Blow to battle for Moore Street to be national monument
The great grandson of 1916 hero James Connolly has said the fight to establish Moore Street as a national monument is "far from over".
The defiant call came after the Court of Appeal yesterday overturned a declaration that buildings and sites on and around the city-centre street are a 1916 Rising battlefield site comprising a national monument.
The High Court had no jurisdiction under Section 2 of the National Monuments Act to declare the buildings and site are a "national" monument because that is ultimately a "political and policy choice", the three-judge court ruled.
Such choices must be determined by either executive or legislative powers which cannot appropriately be discharged by an unelected judiciary, Mr Justice Gerard Hogan said.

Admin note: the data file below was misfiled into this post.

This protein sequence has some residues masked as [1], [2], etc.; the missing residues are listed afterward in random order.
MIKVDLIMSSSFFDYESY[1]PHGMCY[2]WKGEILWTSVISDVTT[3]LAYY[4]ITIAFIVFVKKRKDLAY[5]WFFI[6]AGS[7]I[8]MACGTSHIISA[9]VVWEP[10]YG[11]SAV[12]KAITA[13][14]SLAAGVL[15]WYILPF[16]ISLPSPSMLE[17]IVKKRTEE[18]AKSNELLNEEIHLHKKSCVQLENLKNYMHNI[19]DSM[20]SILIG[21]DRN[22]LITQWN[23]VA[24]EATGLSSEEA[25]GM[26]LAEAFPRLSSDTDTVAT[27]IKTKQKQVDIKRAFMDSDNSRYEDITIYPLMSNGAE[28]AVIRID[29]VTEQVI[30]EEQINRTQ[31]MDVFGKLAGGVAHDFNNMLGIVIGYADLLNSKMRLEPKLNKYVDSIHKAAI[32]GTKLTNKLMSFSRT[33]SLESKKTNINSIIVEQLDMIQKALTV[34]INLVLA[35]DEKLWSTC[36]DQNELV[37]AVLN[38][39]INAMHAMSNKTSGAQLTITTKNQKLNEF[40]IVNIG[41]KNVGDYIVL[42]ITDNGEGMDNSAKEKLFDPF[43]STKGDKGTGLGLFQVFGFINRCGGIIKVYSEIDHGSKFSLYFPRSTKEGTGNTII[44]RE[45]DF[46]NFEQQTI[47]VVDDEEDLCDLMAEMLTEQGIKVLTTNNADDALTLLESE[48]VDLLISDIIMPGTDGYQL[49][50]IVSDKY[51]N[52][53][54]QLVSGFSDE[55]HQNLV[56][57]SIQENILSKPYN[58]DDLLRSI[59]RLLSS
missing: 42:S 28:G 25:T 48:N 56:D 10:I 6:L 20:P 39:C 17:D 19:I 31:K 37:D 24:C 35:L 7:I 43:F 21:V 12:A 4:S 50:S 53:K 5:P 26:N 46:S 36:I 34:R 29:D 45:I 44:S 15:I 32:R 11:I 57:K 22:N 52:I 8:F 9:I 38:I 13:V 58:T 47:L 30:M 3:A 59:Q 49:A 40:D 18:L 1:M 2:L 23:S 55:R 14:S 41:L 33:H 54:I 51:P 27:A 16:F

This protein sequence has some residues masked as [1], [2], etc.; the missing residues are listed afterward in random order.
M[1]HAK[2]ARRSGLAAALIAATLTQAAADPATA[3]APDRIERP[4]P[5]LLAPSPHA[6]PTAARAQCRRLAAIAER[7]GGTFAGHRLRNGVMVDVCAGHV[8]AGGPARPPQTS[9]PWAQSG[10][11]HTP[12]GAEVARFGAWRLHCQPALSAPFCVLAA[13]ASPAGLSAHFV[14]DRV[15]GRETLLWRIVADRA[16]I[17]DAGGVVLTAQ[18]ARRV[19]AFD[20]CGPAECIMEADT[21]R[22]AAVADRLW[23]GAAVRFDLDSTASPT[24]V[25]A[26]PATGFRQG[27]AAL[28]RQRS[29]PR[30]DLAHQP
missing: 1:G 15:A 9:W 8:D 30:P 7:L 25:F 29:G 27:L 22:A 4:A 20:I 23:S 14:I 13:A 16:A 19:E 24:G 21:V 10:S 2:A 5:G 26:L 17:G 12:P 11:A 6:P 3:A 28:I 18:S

The Court of Appeal's ruling was a disappointing blow to the people behind the campaign to save the historic buildings from demolition.
But it gives them clarification that the future of the site is in the Government's hands, James Connolly Heron said.
"The fight is far from over. We now have confirmation that the power to issue preservation orders is in the hands of the minister [Josepha Madigan] and not the courts.
"These buildings on Moore Street were occupied by the volunteers in 1916 and are without a shadow of a doubt national monuments. They are now being threatened with demolition, which is why the minister must act."
In 2016, developers Hammerson secured a five-year extension of its planning permission for the development of a shopping centre on Moore Street.